Residents and human rights groups have called for an investigation
The bodies of 22 suspected militants have been found in Pakistan's Swat valley in the past day, officials say.
Corpses allegedly began appearing several weeks ago. Officials said 18 were found in the region last week.
Local residents say the Pakistani security forces have been carrying out extra-judicial killings as part of their offensive against the Taliban.
The army and police have denied the accusations, saying locals could be behind the killings for "revenge".
A leading Pakistani human rights watchdog says it has received "credible reports of numerous extra-judicial killings and reprisals carried out by security forces".
"We call for a proper investigation to find out who killed them, who were the dead, whether they were militants, innocent people or bystander," IA Rehman, of the independent Human Rights Commission of Pakistan, told the Reuters news agency.
"We've already demanded an investigation but nothing has happened. It's a serious matter and must be looked into," he said.
Three bodies were found in the Danagram area on the outskirts of Swat's central town of Mingora on Tuesday morning, a security official told BBC Urdu, bringing the total number discovered in the past day to 22.
He said the victims had not yet been identified.
On Monday, local officials said 19 corpses had been recovered from areas around the Malam Jabba road, north of Mingora.
Witnesses said most of the victims had been shot, some several times. They were blindfolded with their hands tied behind their backs, and dumped in fields or alleys.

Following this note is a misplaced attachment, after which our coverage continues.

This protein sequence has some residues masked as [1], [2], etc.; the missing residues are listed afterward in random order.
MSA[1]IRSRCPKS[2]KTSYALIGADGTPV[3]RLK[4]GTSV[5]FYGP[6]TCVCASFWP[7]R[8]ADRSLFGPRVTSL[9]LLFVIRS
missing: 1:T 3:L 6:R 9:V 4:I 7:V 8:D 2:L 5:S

"Previously we were afraid of the Taliban. Now, we're afraid of the army," one man told the Associated Press news agency.
Military officials have confirmed that the army has been conducting operations in areas where the bodies have been found.
A top government official in the region, Malakand division commissioner Fazal Karim Khattak, told the BBC that the appearance of the bodies had become a "puzzle".
But he rejected the local view that the security forces had been killing suspected Taliban fighters extra-judicially after detaining them.
The army has been operating in areas where the bodies have been found
"I have recommended to the provincial government to hold an inquiry into the circumstances that have led to these deaths," he said.
A military spokesman, Maj Gen Athar Abbas, said he believed the killings could have been the "result of revenge by local people".
"It could be a reaction to all that happened to the people in Swat," he said.
While the Taliban controlled the valley, militants dumped bodies of alleged collaborators on the streets to terrify people into submission, correspondents say.
Officials say people have been discovering unidentified bodies dumped in the Swat valley since mid-July, when internal refugees who had fled the area in April in the wake of the army offensive returned.
According to one estimate, more than 120 corpses have been found in total. Other officials believe the figure could be as high as 200.
At the beginning of this year, the Pakistani government reached a peace deal with the Taliban, under which the militants were supposed to disarm in exchange for the implementation of Sharia law throughout the Malakand division, which includes the Swat valley.
But fighting erupted in April after the Taliban expanded their operations into districts only 96km (60 miles) from the capital, Islamabad, and the army accused them of reneging on the pact.
As the fighting intensified some two million people were displaced. Many of those started returning home in July after the army said it had largely secured the valley. Isolated skirmishes are continuing.
The government says more than 1,700 militants and 170 troops were killed in the fighting, and that the local militant leader, Maulana Fazullah, was seriously injured. The Taliban have denied the report, but not provided any evidence to prove that he is alive.
Earlier, Pakistan's foreign minister urged a group of donor countries to release billions of dollars in promised aid to help the government hold on to recent gains against the Taliban by winning hearts and minds.
Shah Mehmood Qureshi said the displaced had to be helped to return home and opportunities created for starting a new life - all of which required resources.
Meanwhile, the former French permanent representative at the United Nations in New York, Jean-Maurice Ripert, has been appointed the UN's special envoy for assistance to Pakistan.